As one idea after another fails to translate into sustainable practice, there is growing disillusionment with the pedlars of managerial wisdom. Perhaps they should be treated as sources not of solutions but of inspiration.
No executive office is complete without a neatly arranged row of management bestsellers. They are as much a fixture as the family portrait and, cynics might say, as much practical use. Research by the Management Training Partnership found that three-quarters of personnel directors buy at least four management books a year. But, only one in five are actually read. Tom Peters calculates that while over five million copies of his In Search of Excellence have been sold, only 100,000 or so readers have read it from cover to cover.
As the books gather dust, executives absorb the latest big ideas at seminars and conferences. There can hardly be a manager in the western world who has not been to an event promoting a particular individual's view of how they should be managing their business. There is more - the consultants with their theories and formulae, the business schools with their resident experts advocating particular tools and techniques. There is no escape from the maelstrom of bright ideas.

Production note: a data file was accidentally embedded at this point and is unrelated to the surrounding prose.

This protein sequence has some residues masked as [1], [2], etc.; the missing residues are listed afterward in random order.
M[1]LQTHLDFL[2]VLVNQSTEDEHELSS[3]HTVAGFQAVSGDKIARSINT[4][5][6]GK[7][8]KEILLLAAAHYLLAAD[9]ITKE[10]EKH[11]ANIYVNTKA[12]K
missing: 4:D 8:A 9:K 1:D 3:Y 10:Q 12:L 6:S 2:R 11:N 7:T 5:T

The people behind the ideas, the management gurus, mine a highly lucrative and truly global business. The bestsellers may be purely decorative, but the management guru industry is big business. The leaders in the field demand daily fees in tens of thousands of pounds. A prominent Harvard professor can command $90,000 for two days work with a company - such figures are no longer unusual among the top-ranking gurus. They travel the world from auditorium to corporate headquarters preaching their particular brand of managerial wisdom. Expectant managers hang on their every word. Peters on empowering your people; Michael Porter on competitive advantage; Richard Pascale on corporate transformation; James Champy on re-engineering.